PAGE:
Think back to a recent incident that made you feel intensely angry or sad. You probably told some (or many) people about what happened and shared your feelings with them. We share our feelings in this way because doing so is supposed to reduce their intensity and make them easier to manage.
But does it really help?
A new study in the journal Emotion, entitled "To Share or Not to Share," examined this very question. Karen Brans and a group of researchers at the University of Louvain in Belgium followed participants for a full week after a real-life incident left them feeling either intensely angry or sad. Each evening, participants completed self-reports indicating how often they shared their feelings about the incident with others, and then completed questionnaires and rating scales that illuminated the immediate impact of doing so (whether they felt better after sharing) as well as the delayed impact (whether they felt better about the situation a day or more after sharing).
The researchers found that sharing angry feelings led to both immediate and delayed beneficial effects—but that sharing sadness led to positive effects that were limited and that emerged only later on. Specifically, people who shared feelings of anger felt an immediate reduction in the intensity of those feelings. They also felt more able to manage the incident and more empowered days later. Sharing feelings of sadness did not bring about an immediate significant reduction in emotional intensity but did make people feel less "stuck" later on (i.e., they were less likely to feel that "nothing could be done" about the situation).
This study was the first to look at how sharing behaviors impact people over time, and as such its findings were interesting. However, I believe the study has a critical omission that renders the findings less useful than they could have been. Specifically, the researchers measured the quantity of sharing behaviors but not the quality—they asked participants how often they shared their feelings but not about the nature of the responses they received.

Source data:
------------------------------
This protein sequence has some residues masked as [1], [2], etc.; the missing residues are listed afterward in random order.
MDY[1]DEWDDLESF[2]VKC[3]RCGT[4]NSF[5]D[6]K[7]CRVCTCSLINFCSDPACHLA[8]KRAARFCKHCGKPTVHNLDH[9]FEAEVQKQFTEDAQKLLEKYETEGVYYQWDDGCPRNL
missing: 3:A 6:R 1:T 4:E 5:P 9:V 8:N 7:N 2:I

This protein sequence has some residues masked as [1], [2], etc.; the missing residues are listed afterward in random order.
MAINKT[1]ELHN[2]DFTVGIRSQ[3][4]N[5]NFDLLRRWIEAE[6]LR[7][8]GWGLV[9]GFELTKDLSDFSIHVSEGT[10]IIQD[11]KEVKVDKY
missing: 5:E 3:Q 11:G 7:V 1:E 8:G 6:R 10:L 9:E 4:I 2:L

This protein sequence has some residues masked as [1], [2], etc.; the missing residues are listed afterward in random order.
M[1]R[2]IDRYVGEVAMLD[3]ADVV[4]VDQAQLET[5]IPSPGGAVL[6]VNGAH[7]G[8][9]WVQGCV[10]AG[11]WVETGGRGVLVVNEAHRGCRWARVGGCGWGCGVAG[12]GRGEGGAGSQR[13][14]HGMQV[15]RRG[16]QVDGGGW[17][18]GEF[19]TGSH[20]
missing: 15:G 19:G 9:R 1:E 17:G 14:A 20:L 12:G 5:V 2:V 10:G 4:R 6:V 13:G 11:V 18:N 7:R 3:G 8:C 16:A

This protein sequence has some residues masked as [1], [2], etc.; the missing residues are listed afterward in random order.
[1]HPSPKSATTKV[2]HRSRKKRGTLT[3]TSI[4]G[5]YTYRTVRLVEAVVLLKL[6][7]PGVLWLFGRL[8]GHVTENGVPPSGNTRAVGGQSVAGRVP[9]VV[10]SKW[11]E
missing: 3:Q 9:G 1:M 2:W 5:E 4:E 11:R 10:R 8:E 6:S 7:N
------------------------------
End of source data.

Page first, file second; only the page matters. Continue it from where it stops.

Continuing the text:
Neglecting to gather such information is a critical problem because the payoff we get for sharing our feelings with others hinges almost entirely on the quality of the response we get. If the other person listens well, shows empathy, and validates our feelings, we are likely to feel much better, both in the immediate aftermath and later on. But if another person just sits there while we spill our guts and their only response is to mumble “Bummer,” we are unlikely to feel much better.
Without measuring how satisfactory sharing experiences felt to the participants or how comprehensive the emotional validation they received was, the researchers could not make the vital distinction between the impact of sharing our feelings with emotionally validating good listeners, sharing them with bad listeners, or not sharing our feelings at all.
Empathy and emotional validation are vitally important relationship skills that lead to stronger, longer lasting, and more satisfying friendships and relationships as a whole. (See The Three Relationship Skills You Have to Practice).
Further complicating matters, in some situations, sharing anger and sadness can backfire and make you feel even angrier and sadder, without the anticipated relief one expects when venting their feelings.
5 Tips for Getting the Most out of Sharing Your Feelings
When considering whether to share your feelings with a specific person consider the following:
Sharing your feelings with others will be much more helpful if you follow these guidelines and choose the right person when you're trying to recover from emotionally upsetting incidents. But keep in mind that in many cases you can also 'treat' your own emotional wounds—so check out Emotional First Aid: Healing Rejection, Guilt, Failure and Other Everyday Hurts (Plume, 2014).
Copyright 2014 Guy Winch
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